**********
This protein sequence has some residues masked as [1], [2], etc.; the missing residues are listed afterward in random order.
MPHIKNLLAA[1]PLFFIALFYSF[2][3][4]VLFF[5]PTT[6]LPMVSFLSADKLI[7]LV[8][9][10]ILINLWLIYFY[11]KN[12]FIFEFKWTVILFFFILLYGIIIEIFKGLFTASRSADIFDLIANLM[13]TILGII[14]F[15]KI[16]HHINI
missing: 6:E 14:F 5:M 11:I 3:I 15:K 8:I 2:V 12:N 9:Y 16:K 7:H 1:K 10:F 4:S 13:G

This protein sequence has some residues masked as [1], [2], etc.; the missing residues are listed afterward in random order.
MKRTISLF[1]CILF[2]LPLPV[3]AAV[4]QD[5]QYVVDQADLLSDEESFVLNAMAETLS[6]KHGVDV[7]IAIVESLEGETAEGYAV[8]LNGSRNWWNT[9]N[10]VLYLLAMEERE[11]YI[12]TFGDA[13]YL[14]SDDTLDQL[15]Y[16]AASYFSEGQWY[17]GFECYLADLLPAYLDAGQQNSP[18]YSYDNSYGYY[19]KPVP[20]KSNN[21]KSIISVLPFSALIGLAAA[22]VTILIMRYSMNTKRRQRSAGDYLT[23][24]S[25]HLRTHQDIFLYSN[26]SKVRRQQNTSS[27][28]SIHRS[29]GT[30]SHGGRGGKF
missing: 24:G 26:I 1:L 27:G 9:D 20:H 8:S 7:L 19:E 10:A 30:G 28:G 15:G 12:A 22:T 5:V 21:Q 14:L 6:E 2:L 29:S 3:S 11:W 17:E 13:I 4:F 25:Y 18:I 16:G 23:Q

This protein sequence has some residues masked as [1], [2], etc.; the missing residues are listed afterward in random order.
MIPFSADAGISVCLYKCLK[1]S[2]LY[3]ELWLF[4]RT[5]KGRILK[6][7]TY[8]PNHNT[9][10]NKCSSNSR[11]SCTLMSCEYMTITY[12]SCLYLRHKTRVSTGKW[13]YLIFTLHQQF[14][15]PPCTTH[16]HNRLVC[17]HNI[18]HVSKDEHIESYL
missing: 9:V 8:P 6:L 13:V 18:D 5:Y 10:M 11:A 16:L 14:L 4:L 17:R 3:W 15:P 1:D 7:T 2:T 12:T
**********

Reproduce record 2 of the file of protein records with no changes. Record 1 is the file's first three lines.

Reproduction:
This protein sequence has some residues masked as [1], [2], etc.; the missing residues are listed afterward in random order.
MKRTISLF[1]CILF[2]LPLPV[3]AAV[4]QD[5]QYVVDQADLLSDEESFVLNAMAETLS[6]KHGVDV[7]IAIVESLEGETAEGYAV[8]LNGSRNWWNT[9]N[10]VLYLLAMEERE[11]YI[12]TFGDA[13]YL[14]SDDTLDQL[15]Y[16]AASYFSEGQWY[17]GFECYLADLLPAYLDAGQQNSP[18]YSYDNSYGYY[19]KPVP[20]KSNN[21]KSIISVLPFSALIGLAAA[22]VTILIMRYSMNTKRRQRSAGDYLT[23][24]S[25]HLRTHQDIFLYSN[26]SKVRRQQNTSS[27][28]SIHRS[29]GT[30]SHGGRGGKF
missing: 24:G 26:I 1:L 27:G 9:D 20:H 8:S 7:L 19:E 10:A 30:G 28:G 15:G 12:A 22:T 5:V 21:Q 14:L 6:E 2:L 29:S 3:S 11:W 17:E 13:I 4:F 25:Y 18:I 16:G 23:Q